In some embodiments, an electronic watch includes an enclosure having a transparent cover, a touch-sensitive display positioned within the enclosure and below the transparent cover, and a haptic device configured to produce a haptic output along an exterior surface of the electronic watch. The haptic device includes a battery element electrically coupled to the touch-sensitive display, a first magnetic element fixed with respect to the enclosure, a second magnetic element fixed with respect to the enclosure, and a coil assembly fixed with respect to the battery element and configured to induce an oscillatory movement of the battery element parallel to at least a portion of the touch-sensitive display to produce the haptic output.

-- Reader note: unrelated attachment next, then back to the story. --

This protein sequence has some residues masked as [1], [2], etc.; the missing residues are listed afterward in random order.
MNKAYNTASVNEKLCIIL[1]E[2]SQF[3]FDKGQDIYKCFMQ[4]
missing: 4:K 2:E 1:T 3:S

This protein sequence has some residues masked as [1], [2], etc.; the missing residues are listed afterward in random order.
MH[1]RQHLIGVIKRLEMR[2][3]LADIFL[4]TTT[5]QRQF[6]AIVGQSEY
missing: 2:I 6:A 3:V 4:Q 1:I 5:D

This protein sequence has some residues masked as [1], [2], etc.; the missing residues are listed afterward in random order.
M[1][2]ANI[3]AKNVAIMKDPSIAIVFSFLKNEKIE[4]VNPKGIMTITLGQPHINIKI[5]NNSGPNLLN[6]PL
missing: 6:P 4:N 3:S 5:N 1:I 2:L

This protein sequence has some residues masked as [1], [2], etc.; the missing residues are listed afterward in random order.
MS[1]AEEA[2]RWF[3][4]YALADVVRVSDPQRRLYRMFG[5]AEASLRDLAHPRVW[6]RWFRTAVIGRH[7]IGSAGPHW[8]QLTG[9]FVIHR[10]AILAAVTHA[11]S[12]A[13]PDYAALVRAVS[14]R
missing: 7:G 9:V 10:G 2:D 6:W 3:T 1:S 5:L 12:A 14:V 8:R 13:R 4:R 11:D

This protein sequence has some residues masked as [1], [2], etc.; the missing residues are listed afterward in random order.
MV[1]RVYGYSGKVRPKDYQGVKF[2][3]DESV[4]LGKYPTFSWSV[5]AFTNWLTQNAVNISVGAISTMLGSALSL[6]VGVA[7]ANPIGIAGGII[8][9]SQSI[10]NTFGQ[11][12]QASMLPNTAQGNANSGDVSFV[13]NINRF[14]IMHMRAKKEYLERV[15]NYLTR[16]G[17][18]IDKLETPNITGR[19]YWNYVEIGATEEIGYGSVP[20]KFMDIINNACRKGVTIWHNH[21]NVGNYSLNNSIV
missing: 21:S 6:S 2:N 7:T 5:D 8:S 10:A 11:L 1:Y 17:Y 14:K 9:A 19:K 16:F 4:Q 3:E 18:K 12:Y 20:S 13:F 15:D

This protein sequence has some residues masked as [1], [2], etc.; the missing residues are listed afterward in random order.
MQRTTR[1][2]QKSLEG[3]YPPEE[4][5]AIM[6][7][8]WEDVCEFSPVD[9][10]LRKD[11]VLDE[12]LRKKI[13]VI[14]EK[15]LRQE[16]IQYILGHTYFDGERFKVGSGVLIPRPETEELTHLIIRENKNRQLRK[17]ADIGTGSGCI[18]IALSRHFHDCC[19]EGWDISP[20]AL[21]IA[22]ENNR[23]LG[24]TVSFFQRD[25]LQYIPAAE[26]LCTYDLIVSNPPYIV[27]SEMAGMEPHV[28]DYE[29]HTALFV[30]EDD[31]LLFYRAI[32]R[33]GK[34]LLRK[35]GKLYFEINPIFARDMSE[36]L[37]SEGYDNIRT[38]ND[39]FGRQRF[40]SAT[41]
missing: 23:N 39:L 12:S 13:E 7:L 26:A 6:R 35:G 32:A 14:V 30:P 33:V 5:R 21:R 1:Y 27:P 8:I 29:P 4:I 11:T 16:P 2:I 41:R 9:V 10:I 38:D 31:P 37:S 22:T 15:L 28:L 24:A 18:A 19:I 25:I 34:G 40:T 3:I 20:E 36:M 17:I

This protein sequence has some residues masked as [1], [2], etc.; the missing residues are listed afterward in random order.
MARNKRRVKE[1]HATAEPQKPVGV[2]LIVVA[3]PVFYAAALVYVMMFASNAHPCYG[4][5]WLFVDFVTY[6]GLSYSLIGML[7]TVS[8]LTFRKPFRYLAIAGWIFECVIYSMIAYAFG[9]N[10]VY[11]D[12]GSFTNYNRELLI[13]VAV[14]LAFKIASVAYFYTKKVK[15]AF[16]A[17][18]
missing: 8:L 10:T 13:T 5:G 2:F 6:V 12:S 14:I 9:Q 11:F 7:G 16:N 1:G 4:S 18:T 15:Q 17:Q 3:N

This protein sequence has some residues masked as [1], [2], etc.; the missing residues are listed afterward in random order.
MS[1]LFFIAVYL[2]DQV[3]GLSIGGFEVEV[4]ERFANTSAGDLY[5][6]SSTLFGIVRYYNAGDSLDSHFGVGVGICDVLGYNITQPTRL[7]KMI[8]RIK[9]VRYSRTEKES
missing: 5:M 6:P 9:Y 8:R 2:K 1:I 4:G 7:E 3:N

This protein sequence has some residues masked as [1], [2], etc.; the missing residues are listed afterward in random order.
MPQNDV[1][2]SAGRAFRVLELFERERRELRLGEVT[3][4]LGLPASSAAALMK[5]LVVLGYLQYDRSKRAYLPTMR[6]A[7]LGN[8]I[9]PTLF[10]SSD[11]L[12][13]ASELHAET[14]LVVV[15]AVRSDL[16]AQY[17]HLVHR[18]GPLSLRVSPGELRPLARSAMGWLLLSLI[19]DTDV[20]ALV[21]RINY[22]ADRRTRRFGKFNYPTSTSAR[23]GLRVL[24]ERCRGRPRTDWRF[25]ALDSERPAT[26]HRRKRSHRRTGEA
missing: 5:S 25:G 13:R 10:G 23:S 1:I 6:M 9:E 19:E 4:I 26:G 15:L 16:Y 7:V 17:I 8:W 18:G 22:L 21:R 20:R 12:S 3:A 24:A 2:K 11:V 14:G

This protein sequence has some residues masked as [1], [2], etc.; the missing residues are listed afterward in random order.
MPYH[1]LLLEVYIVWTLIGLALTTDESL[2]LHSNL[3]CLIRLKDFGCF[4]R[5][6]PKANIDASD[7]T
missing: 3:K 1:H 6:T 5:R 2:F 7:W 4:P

In various examples, the electronic watch further includes a drive circuit that is electrically coupled to the battery element and the drive circuit is electrically coupled to the coil assembly and is configured to produce a drive signal that induces the oscillatory movement of the battery element. In some examples, the haptic output is produced in response to touch input detected by the touch-sensitive display and a graphical output of the touch-sensitive display is modified in response to the touch input. In a number of examples, the oscillatory movement produces a vibration that is tactilely perceptible along an outer surface of the transparent cover. In various examples, the oscillatory movement produces an inertial pulse that is tactilely perceptible along an outer surface of the electronic watch. In a number of examples, the electronic watch further includes a circuit assembly positioned along a lower side of the battery element and the haptic device further includes a flexible electrical circuit that electrically connects the battery element to the circuit assembly. In some implementations of such examples, the flexible electrical circuit is attached to a flexure element that is configured to provide a restoring force to the battery element.